LIVINGSTON, NJ – Alan Hammer of Livingston was honored Wednesday night by Cerebral Palsy of North Jersey for the funds he has raised, and his tireless devotion to those with the disability.

Hammer, an attorney with Brach Eichler LLC of Livingston, was honored during CPNJ’s 2011 Steps to Independence Celebration at the Crystal Plaza. More than 350 people attended the event to honor Hammer and to support CPNJ, which operates Horizon School and Horizon High School, both in Livingston; as well as after school and after work programs and three day programs that serve more than 180 adults to provide sensory stimulation, educational, vocation, social, recreation and community integration opportunities five days per week.

In his opening comments, Jim McCreath, president and CEO of CPNJ talked about the people he has met during his 10 months with the organization, including a six-month old girl; the parents of a child who took her first steps in a pool at Horizon School; a 70-year-old woman who was accepted into a group home after spending most of her life in an institution; an 89-year-old woman who moved into a group home when her eyesight failed and her caregiver could no longer care for her.

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“These are stories created every day by the staff at CPNJ,” McCreath said.  He showed a video, provided by board member Maxine Myers, that showed the various programs and the people it helps. CPNJ’s programs focus on functional learning and helping clients develop the skills they need to help them in their lives.

“Everyone participates,” the video’s narrator said. “All the students belong here. Here they are not non-ambulatory, they are not non-verbal… they are just kids.”

Barry Ostrowsky, president and CEO of Barnabas Health, introduced Hammer, who he said has been his friend for 41 years.

“What is most impressive about Alan is the type of connection he has to people,” Ostrowsky said. “I have not made a major decision in my life over the last 41 years without consulting Alan. He sits, he listens, he puts himself in your position. It’s never inconvenient for Alan to take my calls, to meet with me. His philanthropy is well-known.”

Ostrowsky added that when he told Hammer that CPNJ wanted to honor him, Hammer didn’t want to accept. When his turn at the podium came, Hammer admitted Ostrowsky was right. He said he is “truly honored” to be among those who have been honored in past years, but that when he considers the contributions others who came before him have made to cerebral palsy, it seemed ridiculous to honor him.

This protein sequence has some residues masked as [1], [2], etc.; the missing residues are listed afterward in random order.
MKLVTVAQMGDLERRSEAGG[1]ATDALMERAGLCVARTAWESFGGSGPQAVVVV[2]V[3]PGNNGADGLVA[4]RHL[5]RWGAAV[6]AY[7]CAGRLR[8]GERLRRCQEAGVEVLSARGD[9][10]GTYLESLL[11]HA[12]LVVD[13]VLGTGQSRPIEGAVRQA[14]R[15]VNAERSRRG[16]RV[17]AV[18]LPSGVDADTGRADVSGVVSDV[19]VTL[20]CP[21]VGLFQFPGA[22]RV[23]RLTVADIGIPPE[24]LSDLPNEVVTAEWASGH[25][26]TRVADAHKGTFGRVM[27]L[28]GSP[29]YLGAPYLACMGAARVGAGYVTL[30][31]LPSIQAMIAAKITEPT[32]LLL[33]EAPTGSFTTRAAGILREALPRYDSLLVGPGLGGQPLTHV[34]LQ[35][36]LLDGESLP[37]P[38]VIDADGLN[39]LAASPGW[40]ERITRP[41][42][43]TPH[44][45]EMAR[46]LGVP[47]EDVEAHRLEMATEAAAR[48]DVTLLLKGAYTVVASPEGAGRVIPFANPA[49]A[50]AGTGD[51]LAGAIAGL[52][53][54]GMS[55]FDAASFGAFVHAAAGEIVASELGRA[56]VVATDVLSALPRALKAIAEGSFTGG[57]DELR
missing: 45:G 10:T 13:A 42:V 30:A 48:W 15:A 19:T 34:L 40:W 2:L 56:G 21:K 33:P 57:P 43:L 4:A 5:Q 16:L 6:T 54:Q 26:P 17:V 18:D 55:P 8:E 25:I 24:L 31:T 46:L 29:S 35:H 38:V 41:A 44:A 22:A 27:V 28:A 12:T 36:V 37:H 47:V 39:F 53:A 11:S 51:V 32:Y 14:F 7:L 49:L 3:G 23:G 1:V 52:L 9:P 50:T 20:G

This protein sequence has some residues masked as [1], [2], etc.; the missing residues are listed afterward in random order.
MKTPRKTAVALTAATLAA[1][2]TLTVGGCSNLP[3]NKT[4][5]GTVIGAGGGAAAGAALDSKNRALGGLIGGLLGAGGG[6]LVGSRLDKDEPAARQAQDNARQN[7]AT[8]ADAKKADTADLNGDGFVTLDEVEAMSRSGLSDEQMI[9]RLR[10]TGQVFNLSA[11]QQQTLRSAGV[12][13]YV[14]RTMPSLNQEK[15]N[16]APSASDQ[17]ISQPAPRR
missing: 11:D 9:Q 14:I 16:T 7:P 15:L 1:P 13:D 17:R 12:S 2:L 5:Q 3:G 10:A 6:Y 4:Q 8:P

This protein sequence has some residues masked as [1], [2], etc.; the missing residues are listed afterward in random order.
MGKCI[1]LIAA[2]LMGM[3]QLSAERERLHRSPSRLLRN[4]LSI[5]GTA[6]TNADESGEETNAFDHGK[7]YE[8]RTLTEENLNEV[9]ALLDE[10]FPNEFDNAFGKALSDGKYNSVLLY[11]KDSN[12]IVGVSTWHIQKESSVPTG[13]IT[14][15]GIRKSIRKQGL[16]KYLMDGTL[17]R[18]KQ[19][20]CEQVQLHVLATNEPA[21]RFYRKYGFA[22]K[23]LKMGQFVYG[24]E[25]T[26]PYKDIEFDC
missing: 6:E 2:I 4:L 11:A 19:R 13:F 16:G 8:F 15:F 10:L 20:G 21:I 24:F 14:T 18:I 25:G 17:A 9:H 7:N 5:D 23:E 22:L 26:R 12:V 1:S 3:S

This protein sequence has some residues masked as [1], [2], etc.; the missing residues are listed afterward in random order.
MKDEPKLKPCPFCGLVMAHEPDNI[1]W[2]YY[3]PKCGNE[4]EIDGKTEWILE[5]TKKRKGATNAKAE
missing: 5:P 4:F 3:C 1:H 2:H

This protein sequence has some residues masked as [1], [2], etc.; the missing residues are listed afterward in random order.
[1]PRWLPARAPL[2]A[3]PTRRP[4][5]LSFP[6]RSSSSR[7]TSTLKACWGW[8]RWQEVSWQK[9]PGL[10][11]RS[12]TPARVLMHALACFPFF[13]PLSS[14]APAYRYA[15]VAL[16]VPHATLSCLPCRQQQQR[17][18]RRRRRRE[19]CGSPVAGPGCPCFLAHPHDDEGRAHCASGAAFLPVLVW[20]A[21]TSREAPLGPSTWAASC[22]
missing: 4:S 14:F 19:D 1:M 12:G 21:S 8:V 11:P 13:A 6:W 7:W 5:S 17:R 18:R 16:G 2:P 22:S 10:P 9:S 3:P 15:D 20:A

But, he said, then he was taken to the schools to see the children, to meet the staff and to see the difference CPNJ makes in the lives of those affected with cerebral palsy.

“I am especially honored by the words of my friends in the (ad) journal,” Hammer said. “I can’t tell you what this means to me.”

Hammer’s efforts helped raise $460,000 for CPNJ.

After the presentation, board member Helene Jaffe said the way the community rallies around CPNJ is heartening and touching.

“It’s amazing what the community does,” she said. “People come in and help and volunteer, it’s just wonderful. And I am constantly impressed with how good our teachers are.”

Jeff Korbman, who has cerebral palsy and came from Highland Park to attend the event, also said he is touched with the way the community supports those who have the neurological challenge.

“When you have CP, it’s so important to have support and a place to do,” Korbman said. “The challenge of CP is self-esteem, self-confidence, believing in yourself. Not just physically, which is a challenge for all people with CP, but it’s a challenge to be able to go out into the world and feel mentally confident.”

Korbman said schools like Horizon help give kids that confidence.

“And if you have that, you are able to get further in life than you ever thought you could,” he said. “Even with cerebral palsy.”